LSE Economics PhD student receives the Price Theory Scholar Award for the 2014-2015 academic year
Miguel Espinosa, a PhD student at the department, has received the Price Theory Scholar Award for the 2014-2015 academic year. The Price Theory Scholars programme was established in 2006 by the Becker Centre on Chicago Price Theory with the support of the Searle Freedom Trust. The Programme gives promising PhD students in the early stages of independent research at other institutions an opportunity to study Price Theory at the University of Chicago. Recently, the Becker Centre merged into the Becker Friedman Institute for Research in Economics, which now continues this programme. The goal of the visiting programme is to expose students to price theory in the Chicago tradition, which emphasises the application of simple economic principles to important real-word problems. Previous awarded scholars include Jesse Shapiro, Heidi Williams, John Beshears, Przemyslaw Jeziorski, Glen Weyl as well as Michael Peters, Lecturer in Economics at the Department.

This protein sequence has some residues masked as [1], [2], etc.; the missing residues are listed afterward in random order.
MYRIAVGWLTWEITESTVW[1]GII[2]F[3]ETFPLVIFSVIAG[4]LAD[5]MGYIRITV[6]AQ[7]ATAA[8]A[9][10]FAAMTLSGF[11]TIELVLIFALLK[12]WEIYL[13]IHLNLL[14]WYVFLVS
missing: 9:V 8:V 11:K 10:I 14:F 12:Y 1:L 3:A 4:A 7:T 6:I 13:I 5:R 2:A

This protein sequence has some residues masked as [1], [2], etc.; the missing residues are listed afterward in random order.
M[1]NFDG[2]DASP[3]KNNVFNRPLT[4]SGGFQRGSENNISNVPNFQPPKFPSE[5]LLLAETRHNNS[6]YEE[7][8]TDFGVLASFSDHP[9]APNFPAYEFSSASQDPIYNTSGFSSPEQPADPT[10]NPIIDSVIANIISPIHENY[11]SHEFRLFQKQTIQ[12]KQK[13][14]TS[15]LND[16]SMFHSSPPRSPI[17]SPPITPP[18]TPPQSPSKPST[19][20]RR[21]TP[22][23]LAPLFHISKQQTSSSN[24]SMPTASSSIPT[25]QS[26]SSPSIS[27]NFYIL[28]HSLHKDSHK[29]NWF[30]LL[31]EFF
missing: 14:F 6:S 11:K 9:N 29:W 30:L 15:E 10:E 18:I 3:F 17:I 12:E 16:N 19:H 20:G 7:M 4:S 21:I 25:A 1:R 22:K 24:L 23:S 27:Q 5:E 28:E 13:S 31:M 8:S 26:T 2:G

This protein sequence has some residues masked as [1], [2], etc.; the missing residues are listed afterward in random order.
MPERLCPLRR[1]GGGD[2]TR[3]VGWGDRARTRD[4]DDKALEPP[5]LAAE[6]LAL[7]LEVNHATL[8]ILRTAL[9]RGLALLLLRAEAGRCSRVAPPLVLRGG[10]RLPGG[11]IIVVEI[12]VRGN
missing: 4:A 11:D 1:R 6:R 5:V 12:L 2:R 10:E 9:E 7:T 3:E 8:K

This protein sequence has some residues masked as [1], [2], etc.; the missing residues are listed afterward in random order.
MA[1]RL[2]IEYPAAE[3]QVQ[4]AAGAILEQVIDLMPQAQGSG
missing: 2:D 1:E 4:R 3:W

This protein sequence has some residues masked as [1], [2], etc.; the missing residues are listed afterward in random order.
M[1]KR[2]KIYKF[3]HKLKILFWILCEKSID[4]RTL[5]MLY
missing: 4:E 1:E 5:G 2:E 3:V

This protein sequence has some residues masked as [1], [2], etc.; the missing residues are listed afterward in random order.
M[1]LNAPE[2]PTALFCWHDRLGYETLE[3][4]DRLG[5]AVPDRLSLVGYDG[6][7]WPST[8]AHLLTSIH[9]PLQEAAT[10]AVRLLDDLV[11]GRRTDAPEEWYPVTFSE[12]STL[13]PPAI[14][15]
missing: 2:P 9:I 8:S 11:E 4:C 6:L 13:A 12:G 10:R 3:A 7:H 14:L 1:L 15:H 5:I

Miguel is the first UK university student to win this prestigious prize. His intellectual interests include theoretical and empirical industrial organization and its intersection with political economy. He is working on different projects at this juncture, including one that relates market concentration to lobbying expenditures. Miguel plans to spend the fall 2014 quarter at the Becker Friedman Institute advancing his research and investigating the robustness of his ideas.
Further information can be found at the Becker Friedman Institute’s website.
New Arrivals in the Department of Economics
The Department welcomes the following new faculty members:
Dr Gabriel Zucman (Lecturer)
Gabriel Zucman received his PhD from the Paris School of Economics and EHESS in 2013, and has spent the last year as a postdoctoral scholar at the Department of Economics in UC Berkeley. He will be teaching economic policy analysis, microeconomics and macroeconomics for public policy and public economics in the forthcoming academic year.
Gabriel’s research work is concentrated on the accumulation and distribution of global wealth, from both a public finance and international macro perspective. He has recently published a book on tax evasion, ‘The Missing Wealth of Nations’ in France. The English translation is forthcoming by the University of Chicago Press.